Some of the problems are so small that they can be tough to notice from the top. Their small size belies how big of an obstacle they can become for a company that wants to become more inclusive, though. Over the summer, as George Floyd’s killing and the subsequent protests put a spotlight on racial inequality, many large firms pledged to do more business with Black-owned suppliers. That sentiment change would have seemed to bode well for William Yates, MD, a one-time surgeon who four years ago started a firm selling metal detectors and other security-screening equipment. As COVID-19 started ravaging China, he recognized it could become a problem in the United States, so last January, he added temperature scanners to his screening products.

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Interest in Yates’s products certainly soared, but a sales bump hasn’t come remotely close to what one might expect given those two massive tailwinds. Yates says his sales have been stymied by little-noticed corporate procurement rules, written or otherwise. Mid- and large-size organizations often require their vendors to have at least 10 years of experience or millions of dollars of global sales, automatically excluding many Black-owned businesses like Yates’s, because there are very few Black-owned businesses that can hit those requirements. Worse, Yates says, is a bias against any new vendors. “If I get the job, someone must go,” he says. Since there aren’t many Black-owned vendors to begin with, the system of exclusion perpetuates.

It’s why many mid-level managers have decided to take matters into their own hands. Forest Harper, the president and CEO of INROADS, says his phone calls have quadrupled over the last year from companies interested in setting up the types of minority internship programs his nonprofit provides. Commitments from CEOs are driving the push, he says, but often it’s the mid-level executive he is speaking with who is driving the change (the “doers,” Harper calls them). Plus, he says, there are at least two calls a day that come from mid- to senior-level executives who don’t think their firms are moving fast enough.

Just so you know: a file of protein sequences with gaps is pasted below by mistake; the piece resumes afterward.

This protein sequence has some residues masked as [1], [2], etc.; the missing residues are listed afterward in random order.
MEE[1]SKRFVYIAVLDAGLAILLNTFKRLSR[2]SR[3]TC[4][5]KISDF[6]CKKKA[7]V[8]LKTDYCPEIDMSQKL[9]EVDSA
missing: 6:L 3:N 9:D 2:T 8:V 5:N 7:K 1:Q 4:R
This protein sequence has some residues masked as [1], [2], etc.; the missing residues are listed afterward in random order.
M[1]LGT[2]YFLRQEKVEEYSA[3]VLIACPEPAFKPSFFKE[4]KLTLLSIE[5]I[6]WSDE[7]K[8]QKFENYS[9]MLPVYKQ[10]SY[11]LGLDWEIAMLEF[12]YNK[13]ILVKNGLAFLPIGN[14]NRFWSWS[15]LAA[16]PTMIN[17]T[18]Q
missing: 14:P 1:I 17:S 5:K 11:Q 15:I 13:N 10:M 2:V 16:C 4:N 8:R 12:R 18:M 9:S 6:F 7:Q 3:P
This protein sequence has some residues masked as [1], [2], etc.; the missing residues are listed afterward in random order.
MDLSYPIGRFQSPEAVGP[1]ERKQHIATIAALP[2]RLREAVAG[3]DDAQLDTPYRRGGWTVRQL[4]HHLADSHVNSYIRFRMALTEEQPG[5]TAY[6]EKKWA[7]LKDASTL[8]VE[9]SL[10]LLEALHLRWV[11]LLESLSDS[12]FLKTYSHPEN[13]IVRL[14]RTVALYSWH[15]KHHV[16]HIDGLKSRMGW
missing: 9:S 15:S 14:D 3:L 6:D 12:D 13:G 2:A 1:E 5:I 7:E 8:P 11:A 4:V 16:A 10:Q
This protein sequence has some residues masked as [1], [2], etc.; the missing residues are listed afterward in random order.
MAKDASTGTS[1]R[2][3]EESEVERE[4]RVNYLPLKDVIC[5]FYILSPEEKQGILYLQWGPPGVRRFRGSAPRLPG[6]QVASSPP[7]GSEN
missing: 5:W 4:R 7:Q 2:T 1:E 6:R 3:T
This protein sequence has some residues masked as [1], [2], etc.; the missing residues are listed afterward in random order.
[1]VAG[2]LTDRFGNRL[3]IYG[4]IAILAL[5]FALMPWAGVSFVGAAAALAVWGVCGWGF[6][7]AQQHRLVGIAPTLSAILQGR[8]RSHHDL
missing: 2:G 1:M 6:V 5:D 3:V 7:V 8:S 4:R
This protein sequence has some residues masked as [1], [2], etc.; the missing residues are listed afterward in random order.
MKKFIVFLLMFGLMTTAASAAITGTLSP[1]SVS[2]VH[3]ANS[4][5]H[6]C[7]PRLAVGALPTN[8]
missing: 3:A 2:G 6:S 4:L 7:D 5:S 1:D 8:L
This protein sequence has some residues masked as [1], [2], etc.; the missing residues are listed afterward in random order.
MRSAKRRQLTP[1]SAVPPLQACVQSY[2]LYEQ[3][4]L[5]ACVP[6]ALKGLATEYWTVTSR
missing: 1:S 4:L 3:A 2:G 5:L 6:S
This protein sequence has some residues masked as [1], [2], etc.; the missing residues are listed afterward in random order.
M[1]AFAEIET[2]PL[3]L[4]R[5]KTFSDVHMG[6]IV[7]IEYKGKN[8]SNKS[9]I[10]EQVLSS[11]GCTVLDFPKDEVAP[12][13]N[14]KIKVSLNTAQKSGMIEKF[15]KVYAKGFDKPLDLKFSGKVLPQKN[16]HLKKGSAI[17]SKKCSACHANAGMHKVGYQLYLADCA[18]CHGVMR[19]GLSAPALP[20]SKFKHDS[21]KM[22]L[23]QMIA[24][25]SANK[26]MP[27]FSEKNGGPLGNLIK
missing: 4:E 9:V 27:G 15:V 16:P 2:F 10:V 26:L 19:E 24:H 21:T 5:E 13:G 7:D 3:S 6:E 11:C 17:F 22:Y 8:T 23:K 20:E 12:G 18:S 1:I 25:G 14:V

These DIY diversifiers aren’t always asking for outside help, either. The legal teams at companies such as Uber, Ford, and Intel have asked the law firms they’re considering hiring how many lawyers of color they employ and how many would be assigned to their work. The corporations are either not hiring or lowering their compensation to law firms that don’t show a commitment to diversity.

At a September virtual meeting of the Procurement 50, a group of top supply chain officers who collectively control more than $1 trillion of corporate purchases, members talked about how several unilaterally added Black- and minority-owned businesses to their preferred-vendor lists. “These aren’t diversity people, but they are very focused on the power of what they have,” says one executive who attended the meeting.

 To be sure, many experts argue that the do-it-yourself approach to diversity and inclusion can only scratch the surface. In the past, many corporate leaders used the existence of these individual efforts at their firms as a reason that major overhauls weren’t necessary. “Most organizations are still relying on it rather than having fully cohesive strategies, unfortunately,” says Alina Polonskaia, Korn Ferry’s global leader of diversity and inclusion solutions. There are risks to going it alone, too. The efforts could backfire, angering both underrepresented employees and White workers alike. Even successful efforts can have repercussions that impact, sometimes negatively, the DIYer’s career.

Employees who don’t want to go the DIY route can still make a difference. Already, individual employees have shown support by raising their voices and demanding that their firms become more inclusive. Thanks to the high-profile protests last summer, underrepresented employees—along with their White allies—have more influence than ever before. “These groups that historically don’t have a lot of power, at this moment, have an increasing sway over some of the most powerful people on the planet,” says Andrés Tapia, Korn Ferry’s global diversity and inclusion strategist.

And if they’re so inclined, they can go as far as Match Group’s Thomas Gaissmeir. He knew his superiors were receptive to D&I efforts, but his plan to publish the firm’s employee demographics would be potentially embarrassing. The firm’s percentages of Black and Latinx employees were not great, he says. So he created a presentation for the C-suite, and the CEO signed off immediately. Now the firm will show the statistics to employees each quarter, a useful benchmark as it installs programs to hire and retain underrepresented employees. Indeed, the stats started a whole series of new conversations about what other efforts the company can try to become more inclusive. “The sheer fact that we are shining the spotlight on it is most impactful,” Gaissmeir says.